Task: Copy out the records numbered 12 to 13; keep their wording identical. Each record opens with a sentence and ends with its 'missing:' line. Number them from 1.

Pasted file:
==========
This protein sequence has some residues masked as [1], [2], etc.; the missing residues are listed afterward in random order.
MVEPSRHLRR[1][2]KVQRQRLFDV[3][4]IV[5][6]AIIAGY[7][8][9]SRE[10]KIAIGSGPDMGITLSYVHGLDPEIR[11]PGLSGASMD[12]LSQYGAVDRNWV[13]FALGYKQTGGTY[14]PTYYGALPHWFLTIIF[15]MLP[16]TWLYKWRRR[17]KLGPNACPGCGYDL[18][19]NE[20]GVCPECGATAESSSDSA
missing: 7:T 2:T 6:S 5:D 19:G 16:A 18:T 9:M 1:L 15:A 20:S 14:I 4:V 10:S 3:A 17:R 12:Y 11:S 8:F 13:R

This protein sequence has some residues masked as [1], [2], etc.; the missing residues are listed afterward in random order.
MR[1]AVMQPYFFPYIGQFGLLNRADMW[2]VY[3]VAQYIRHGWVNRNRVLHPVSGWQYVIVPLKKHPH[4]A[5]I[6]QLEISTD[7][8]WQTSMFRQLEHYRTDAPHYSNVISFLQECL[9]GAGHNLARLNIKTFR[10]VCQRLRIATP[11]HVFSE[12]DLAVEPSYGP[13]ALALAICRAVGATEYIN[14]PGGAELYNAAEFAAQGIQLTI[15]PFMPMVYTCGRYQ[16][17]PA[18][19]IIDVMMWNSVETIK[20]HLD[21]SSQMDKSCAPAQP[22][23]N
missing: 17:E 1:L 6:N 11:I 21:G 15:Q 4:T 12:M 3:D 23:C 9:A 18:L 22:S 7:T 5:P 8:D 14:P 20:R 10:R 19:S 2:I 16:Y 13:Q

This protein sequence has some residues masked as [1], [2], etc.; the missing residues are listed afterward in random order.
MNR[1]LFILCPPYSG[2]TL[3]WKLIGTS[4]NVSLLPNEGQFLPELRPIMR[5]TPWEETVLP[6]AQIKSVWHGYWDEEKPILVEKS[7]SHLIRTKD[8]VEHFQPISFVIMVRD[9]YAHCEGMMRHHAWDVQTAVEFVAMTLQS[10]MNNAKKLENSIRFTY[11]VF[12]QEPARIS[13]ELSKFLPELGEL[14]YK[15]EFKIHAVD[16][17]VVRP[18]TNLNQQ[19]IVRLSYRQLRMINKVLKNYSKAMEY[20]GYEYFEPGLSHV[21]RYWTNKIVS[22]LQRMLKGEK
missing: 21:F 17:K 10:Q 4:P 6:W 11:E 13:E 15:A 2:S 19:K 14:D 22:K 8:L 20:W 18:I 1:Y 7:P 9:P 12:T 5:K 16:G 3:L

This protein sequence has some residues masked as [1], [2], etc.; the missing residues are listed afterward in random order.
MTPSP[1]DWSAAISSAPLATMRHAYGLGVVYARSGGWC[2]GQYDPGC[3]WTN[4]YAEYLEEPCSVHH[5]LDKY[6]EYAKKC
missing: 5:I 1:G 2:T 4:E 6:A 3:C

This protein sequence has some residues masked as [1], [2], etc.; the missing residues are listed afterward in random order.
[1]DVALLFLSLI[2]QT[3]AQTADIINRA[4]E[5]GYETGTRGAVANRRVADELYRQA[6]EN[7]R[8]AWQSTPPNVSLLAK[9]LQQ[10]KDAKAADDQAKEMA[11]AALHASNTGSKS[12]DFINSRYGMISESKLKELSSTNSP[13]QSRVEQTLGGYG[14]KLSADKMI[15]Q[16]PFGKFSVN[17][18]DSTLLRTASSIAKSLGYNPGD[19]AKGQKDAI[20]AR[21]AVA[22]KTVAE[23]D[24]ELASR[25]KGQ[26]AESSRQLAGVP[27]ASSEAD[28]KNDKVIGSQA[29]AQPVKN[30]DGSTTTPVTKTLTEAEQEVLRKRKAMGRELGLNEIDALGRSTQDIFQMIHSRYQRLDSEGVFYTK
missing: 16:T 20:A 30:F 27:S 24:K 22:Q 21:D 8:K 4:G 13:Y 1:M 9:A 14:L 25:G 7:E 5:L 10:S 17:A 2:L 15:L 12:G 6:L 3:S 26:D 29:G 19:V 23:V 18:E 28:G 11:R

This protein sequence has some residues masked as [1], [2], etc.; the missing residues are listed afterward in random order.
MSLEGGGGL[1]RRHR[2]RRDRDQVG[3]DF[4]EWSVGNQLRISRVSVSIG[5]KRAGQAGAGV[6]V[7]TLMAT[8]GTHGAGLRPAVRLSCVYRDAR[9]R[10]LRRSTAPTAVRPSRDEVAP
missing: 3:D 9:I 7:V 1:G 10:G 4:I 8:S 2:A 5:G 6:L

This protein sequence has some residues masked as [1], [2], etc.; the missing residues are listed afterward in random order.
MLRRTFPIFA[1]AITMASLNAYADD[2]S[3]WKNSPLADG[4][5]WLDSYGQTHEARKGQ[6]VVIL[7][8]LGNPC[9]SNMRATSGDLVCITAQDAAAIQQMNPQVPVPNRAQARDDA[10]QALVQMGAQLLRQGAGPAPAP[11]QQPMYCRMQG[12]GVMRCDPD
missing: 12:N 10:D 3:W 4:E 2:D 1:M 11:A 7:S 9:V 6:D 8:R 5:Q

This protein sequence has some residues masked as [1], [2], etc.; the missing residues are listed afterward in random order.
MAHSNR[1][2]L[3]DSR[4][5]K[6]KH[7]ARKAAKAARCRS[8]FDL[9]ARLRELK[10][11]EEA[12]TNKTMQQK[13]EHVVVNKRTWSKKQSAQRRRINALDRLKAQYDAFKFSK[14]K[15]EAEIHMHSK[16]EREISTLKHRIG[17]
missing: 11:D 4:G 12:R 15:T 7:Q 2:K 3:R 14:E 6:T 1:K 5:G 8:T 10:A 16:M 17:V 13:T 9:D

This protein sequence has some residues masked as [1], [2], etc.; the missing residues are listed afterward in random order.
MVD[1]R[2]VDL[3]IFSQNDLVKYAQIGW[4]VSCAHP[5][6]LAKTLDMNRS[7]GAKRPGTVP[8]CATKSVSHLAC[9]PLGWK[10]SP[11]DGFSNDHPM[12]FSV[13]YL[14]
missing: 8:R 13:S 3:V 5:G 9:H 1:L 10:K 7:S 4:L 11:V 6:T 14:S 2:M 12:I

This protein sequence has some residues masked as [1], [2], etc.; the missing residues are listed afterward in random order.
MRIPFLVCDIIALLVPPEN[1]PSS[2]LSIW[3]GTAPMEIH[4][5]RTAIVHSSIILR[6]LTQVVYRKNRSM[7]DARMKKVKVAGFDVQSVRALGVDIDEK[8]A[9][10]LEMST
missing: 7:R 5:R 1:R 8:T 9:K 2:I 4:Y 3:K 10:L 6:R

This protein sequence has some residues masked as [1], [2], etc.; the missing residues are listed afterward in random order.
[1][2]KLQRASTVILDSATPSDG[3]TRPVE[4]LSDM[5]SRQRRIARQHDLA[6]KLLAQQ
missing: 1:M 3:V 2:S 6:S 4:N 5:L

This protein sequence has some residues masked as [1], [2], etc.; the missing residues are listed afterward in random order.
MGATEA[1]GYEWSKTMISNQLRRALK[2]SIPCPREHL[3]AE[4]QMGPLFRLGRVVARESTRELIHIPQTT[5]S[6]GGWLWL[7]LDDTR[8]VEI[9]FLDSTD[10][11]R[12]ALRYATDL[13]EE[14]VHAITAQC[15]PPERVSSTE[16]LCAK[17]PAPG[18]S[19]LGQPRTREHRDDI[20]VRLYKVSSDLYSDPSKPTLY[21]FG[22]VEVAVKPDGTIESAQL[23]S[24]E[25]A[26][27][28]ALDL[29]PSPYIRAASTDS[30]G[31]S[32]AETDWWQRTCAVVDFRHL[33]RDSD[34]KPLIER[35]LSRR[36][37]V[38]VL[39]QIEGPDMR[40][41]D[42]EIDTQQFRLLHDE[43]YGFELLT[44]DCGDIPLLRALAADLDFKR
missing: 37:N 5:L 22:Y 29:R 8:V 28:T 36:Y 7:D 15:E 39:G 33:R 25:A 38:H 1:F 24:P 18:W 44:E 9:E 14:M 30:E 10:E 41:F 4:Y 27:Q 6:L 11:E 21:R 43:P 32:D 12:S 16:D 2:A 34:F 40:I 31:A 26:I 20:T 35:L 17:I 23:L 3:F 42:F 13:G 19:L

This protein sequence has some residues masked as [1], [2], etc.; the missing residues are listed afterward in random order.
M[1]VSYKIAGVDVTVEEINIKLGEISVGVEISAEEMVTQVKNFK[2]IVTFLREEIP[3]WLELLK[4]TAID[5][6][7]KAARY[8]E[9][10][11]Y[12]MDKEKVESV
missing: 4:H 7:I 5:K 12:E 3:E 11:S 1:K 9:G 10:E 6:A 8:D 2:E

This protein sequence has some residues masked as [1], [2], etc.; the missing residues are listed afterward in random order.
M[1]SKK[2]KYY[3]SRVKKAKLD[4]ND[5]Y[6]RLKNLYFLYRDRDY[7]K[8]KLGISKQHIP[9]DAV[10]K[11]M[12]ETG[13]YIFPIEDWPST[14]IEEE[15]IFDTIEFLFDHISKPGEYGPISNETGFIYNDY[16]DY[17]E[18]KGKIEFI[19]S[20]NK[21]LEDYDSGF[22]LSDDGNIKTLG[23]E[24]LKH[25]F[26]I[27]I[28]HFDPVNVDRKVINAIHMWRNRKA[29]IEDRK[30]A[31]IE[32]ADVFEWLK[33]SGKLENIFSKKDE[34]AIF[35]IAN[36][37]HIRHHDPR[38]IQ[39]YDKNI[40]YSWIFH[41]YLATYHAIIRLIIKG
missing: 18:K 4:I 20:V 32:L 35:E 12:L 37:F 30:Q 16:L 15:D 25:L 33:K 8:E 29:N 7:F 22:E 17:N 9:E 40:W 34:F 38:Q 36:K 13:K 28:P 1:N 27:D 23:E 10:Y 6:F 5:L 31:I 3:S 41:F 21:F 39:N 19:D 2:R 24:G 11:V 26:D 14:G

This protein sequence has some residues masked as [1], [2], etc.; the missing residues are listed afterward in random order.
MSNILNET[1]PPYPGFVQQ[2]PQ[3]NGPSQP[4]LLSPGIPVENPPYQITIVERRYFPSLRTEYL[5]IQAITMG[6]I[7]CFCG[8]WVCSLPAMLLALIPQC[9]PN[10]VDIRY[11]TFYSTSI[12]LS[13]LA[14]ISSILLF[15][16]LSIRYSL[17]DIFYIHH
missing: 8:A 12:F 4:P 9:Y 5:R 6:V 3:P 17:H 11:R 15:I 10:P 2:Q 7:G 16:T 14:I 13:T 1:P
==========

This protein sequence has some residues masked as [1], [2], etc.; the missing residues are listed afterward in random order.
MGATEA[1]GYEWSKTMISNQLRRALK[2]SIPCPREHL[3]AE[4]QMGPLFRLGRVVARESTRELIHIPQTT[5]S[6]GGWLWL[7]LDDTR[8]VEI[9]FLDSTD[10][11]R[12]ALRYATDL[13]EE[14]VHAITAQC[15]PPERVSSTE[16]LCAK[17]PAPG[18]S[19]LGQPRTREHRDDI[20]VRLYKVSSDLYSDPSKPTLY[21]FG[22]VEVAVKPDGTIESAQL[23]S[24]E[25]A[26][27][28]ALDL[29]PSPYIRAASTDS[30]G[31]S[32]AETDWWQRTCAVVDFRHL[33]RDSD[34]KPLIER[35]LSRR[36][37]V[38]VL[39]QIEGPDMR[40][41]D[42]EIDTQQFRLLHDE[43]YGFELLT[44]DCGDIPLLRALAADLDFKR
missing: 37:N 5:L 22:Y 29:R 8:V 28:T 36:Y 7:D 15:E 39:G 33:R 25:A 38:H 1:F 24:P 18:W 44:E 9:E 14:M 30:E 10:E 41:F 4:Y 27:Q 6:L 11:E 21:R 43:P 32:D 12:S 16:D 2:A 34:F 40:I 31:A 26:I 20:T 35:L 17:I 23:L 3:F 42:F 13:G 19:L

This protein sequence has some residues masked as [1], [2], etc.; the missing residues are listed afterward in random order.
M[1]VSYKIAGVDVTVEEINIKLGEISVGVEISAEEMVTQVKNFK[2]IVTFLREEIP[3]WLELLK[4]TAID[5][6][7]KAARY[8]E[9][10][11]Y[12]MDKEKVESV
missing: 4:H 7:I 5:K 12:E 3:E 11:S 1:K 9:G 10:E 6:A 8:D 2:E